In New York, Washington, St. Louis, San Francisco, and Seattle and in many other U.S. cities and cities around the world people have gathered for “Run for Boston” events to offer tribute and support to victims of bombings at this year’s Boston Marathon. In Rochester on Saturday at Monroe County Community College’s Color Vibe, runners wore bracelets that said “Boston.” This was play with a purpose.
During a run in Buffalo’s Delaware Park, race organizer Beth Weinberg told me that she had registered about 2,000 supporters whose fees would go to the American Red Cross. But on this frosty Sunday volunteers continued to count more. She had set no distance for the race, no timekeeper kept records, and besides runners, the event accommodated walkers, parents pushing strollers, sorority sisters with mini American flags poked through their pony tails, not a few guys wearing Red Sox caps, at least two golden retrievers, and more than one teenager riding a skateboard.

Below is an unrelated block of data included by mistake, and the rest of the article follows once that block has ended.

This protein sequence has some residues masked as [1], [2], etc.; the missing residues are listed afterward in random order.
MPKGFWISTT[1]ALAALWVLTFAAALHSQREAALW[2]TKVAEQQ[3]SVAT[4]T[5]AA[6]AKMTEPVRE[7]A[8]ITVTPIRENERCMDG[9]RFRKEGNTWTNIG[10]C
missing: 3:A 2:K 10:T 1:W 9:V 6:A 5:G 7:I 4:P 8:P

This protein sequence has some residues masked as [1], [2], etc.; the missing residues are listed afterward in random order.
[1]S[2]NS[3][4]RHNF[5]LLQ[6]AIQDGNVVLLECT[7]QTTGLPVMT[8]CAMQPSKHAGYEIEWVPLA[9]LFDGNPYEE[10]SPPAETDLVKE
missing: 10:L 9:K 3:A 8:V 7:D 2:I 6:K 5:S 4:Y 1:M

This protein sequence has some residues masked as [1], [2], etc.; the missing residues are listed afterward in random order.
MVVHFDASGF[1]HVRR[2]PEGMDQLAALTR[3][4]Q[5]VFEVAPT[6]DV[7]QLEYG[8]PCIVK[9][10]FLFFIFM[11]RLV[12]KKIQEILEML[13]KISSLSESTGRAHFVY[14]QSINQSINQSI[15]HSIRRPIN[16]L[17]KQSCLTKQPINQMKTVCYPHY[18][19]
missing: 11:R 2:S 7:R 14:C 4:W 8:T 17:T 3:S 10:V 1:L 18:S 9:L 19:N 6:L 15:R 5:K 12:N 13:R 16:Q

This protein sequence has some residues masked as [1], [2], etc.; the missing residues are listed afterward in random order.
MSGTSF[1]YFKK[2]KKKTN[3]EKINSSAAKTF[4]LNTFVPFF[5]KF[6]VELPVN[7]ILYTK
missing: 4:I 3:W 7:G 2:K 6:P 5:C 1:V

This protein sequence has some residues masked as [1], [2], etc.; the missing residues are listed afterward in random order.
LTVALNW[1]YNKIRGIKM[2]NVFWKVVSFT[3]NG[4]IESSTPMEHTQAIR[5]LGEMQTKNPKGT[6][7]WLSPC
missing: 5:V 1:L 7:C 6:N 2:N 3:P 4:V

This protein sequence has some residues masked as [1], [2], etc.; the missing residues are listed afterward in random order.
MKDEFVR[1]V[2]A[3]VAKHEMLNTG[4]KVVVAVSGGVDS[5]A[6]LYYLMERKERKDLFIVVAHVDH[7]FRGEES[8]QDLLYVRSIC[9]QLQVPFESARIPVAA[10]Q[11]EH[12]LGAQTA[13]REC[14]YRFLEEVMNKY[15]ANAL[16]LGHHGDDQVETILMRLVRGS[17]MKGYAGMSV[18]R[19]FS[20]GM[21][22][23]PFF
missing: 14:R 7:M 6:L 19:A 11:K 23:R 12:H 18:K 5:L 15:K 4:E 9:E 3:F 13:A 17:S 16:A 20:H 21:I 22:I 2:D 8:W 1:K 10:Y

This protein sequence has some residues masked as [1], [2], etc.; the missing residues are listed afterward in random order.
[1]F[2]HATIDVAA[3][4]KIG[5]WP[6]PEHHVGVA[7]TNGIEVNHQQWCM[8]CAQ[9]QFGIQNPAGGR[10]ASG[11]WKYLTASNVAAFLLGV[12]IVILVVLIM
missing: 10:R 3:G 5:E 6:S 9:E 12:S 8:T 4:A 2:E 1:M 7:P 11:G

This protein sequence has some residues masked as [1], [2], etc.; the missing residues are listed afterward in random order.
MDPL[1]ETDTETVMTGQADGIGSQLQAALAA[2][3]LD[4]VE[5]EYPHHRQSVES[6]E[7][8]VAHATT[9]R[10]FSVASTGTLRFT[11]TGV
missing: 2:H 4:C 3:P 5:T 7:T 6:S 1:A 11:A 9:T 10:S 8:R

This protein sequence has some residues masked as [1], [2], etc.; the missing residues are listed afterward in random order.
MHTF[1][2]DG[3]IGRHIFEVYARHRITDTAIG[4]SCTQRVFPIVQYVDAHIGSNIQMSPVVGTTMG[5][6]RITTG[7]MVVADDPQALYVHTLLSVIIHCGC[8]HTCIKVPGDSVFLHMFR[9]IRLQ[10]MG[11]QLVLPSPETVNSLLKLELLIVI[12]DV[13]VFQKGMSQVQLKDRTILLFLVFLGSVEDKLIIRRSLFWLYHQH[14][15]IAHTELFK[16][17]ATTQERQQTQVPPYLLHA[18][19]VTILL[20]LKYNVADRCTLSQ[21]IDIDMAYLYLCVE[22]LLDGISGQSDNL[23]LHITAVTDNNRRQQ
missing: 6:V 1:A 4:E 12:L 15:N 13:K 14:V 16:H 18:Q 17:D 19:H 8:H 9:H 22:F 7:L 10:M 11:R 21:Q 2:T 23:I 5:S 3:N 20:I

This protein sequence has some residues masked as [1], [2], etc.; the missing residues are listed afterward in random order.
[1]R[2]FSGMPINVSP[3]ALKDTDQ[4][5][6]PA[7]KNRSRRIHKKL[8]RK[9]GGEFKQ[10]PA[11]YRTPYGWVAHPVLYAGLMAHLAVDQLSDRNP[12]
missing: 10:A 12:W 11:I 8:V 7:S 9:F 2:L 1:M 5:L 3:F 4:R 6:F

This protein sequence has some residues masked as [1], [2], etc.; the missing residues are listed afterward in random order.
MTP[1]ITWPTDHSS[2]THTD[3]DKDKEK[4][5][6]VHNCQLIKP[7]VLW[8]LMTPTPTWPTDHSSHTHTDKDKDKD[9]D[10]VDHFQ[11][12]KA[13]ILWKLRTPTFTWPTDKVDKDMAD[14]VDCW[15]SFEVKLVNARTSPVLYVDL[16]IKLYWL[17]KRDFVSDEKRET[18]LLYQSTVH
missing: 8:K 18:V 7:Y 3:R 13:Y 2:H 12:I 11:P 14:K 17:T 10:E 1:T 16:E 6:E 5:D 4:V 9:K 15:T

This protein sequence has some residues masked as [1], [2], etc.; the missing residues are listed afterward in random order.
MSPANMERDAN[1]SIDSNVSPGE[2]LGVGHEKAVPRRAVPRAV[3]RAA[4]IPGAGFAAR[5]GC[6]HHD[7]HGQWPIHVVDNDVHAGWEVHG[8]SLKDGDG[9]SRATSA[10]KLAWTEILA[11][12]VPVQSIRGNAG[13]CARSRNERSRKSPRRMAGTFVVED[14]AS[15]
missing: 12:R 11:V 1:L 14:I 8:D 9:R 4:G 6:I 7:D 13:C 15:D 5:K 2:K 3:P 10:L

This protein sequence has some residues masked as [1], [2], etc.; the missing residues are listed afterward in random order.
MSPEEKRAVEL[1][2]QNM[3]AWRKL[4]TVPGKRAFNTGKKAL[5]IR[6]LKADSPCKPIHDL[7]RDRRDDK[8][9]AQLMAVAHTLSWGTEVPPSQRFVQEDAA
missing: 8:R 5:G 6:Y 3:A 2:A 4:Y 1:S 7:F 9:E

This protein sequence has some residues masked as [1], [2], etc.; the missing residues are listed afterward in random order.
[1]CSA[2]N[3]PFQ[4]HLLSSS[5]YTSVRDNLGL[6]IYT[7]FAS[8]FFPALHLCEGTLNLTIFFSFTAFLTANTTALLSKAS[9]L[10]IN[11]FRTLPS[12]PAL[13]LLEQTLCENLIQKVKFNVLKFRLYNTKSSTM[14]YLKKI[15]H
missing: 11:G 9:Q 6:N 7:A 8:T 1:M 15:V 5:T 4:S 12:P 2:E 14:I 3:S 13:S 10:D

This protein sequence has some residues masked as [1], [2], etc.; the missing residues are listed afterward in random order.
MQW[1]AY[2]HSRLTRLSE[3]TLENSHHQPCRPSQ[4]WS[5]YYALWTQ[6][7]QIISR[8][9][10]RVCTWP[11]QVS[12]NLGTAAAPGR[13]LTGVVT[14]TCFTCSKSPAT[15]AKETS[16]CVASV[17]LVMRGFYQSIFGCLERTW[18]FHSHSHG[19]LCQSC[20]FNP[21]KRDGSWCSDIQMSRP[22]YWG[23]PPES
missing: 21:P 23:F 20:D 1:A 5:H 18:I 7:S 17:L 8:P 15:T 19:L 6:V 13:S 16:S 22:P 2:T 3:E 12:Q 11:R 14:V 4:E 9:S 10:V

At the finish line resilient runners gulped bottled water then sipped hot coffee from thermoses. I heard one or two beer tabs whoosh. Festivity like this turns citizens toward shared goals and often, happily, pulls them together in their pursuit. One scholar who studies play, the sociologist Thomas Henricks, calls this generous, openhearted group feeling “communitas.” The word has a hopeful, welcoming ring. At the finish line in Buffalo, with the Rolling Stones’ song “Start me Up!” playing in the background, speakers approached the microphone to say simply, “they can’t win,” “we won’t live in fear” and “knock us down and we bounce back up.”